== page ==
Daniel Lee will go to Burberry
Just two days after Riccardo Tisci presented his solemn Burberry show, the British brand announced that Daniel Lee would be joining the 166-year-old company. This rapidly confirms the rumours circulating then that it would be Mr Tisci’s last show. Daniel Lee’s name was repeatedly mentioned as the likely replacer. Such gossip rarely is mere chatter, not when journalists were sharing the speculation via Twitter and newspapers were reporting on the possibility of new employ with such fervour. Burberry had earlier refused to comment on what they consider to be speculative talk. Mr Lee now takes over as the brand’s chief creative officer, a position Mr Tisci held close to five years.
According to eager media reports, the new guy will take his post on 3 Oct (next Monday), which means his predecessor will have to clear out of his office this week. The appointment must have been confirmed at least a month ago, or around the time WWD broke the news of the possible new hire, quoting “industry sources”. Burberry CEO Jonathan Akeroyd who picked Mr Lee, said via a statement, “Daniel is an exceptional talent with a unique understanding of today’s luxury consumer and a strong record of commercial success, and his appointment reinforces the ambitions we have for Burberry.” That sounds similar to what the former CEO Marco Gobbetti, who hired Mr Tisci, said of the latter in 2018: “He is one of the most talented designers of our time. His designs have an elegance that is contemporary and his skill in blending streetwear with high fashion is highly relevant to today’s luxury consumer. Riccardo’s creative vision will reinforce the ambitions we have for Burberry.”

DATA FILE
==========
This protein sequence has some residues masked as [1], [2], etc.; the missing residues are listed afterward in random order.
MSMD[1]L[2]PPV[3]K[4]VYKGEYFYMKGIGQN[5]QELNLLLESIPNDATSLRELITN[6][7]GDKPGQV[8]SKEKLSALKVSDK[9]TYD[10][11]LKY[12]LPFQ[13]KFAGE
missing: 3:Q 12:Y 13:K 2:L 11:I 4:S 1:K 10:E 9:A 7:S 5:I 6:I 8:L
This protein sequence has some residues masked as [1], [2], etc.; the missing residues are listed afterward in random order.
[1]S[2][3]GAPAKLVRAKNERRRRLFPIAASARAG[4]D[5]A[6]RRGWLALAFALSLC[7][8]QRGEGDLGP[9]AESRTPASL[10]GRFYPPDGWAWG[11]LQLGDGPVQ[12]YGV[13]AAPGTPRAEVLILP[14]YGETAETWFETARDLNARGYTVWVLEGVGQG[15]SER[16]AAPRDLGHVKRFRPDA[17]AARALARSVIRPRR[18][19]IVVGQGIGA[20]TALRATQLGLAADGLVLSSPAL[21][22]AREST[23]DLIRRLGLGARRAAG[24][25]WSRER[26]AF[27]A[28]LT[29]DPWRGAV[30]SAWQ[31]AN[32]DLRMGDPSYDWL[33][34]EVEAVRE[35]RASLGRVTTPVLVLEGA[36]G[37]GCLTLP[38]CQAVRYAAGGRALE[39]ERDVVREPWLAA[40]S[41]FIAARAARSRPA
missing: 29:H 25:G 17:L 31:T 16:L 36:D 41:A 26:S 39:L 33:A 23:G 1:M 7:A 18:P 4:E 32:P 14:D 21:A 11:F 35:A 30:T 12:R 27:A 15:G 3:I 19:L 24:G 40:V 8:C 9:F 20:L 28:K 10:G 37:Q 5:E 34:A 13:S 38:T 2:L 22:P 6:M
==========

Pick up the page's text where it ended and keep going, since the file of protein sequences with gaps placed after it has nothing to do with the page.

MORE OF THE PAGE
There is no mention of why Riccardo Tisci decided to leave (no euphemistic reasons such as pursuing other interests). Was he asked to? It is not known either if Mr Tisci chose not to renew his contract, which expires next year, or if he decided to leave now, rather than finish what could be his final season. Mr Gobbetti and Mr Tisci are both Italians. They were colleagues at Givenchy, where the former was its chief executive. The designer—then relatively unknown—was hired in 2005 to join the French house. It is possible that the new CEO at Burberry wishes to work with someone of his own choosing, rather than inherit a name much associated with the previous top guy. The international press is also of the view that Mr Tisci’s hyper-modern, street-savvy, definitely sexy style, while appealing to younger customers (really? What about middle-aged politicians?), kept their long-time fans, particular those deemed unadventurous, away. Or, was it because Mr Tisci’s unduly expressive designs were just not luring shoppers into Burberry stores?
Looking at what he had achieved, Daniel Lee had a more measured approach at Bottega Veneta that balanced appreciable shapes with sensuality. However, his tenure—just three years—did not provide enough of the salient for us to make out a definitive, bankable style, although, to be certain, his bags, including standouts the Pouch and the Cassette, were refreshingly huggable in the wake of more structured luxury ones that followed the ‘It’-bag years. But, was influencer excitement around the brand sufficient? Mr Lee was born in Bradford, a wealthy city in West Yorkshire, England, where, interestingly, Burberry trenchcoats are manufactured. Before his breakout appointment at BV, he was a “protégé” at Céline, with a résumé that included stints at Balenciaga, Maison Margiela, and Donna Karan. It is often said that he “revived” BV, as if he had plucked it from the clutches of doom. Now, back on home turf, is he expected to bring about another such restoration to Burberry’s lost cool and pull? Let’s see. It’d be fascinating.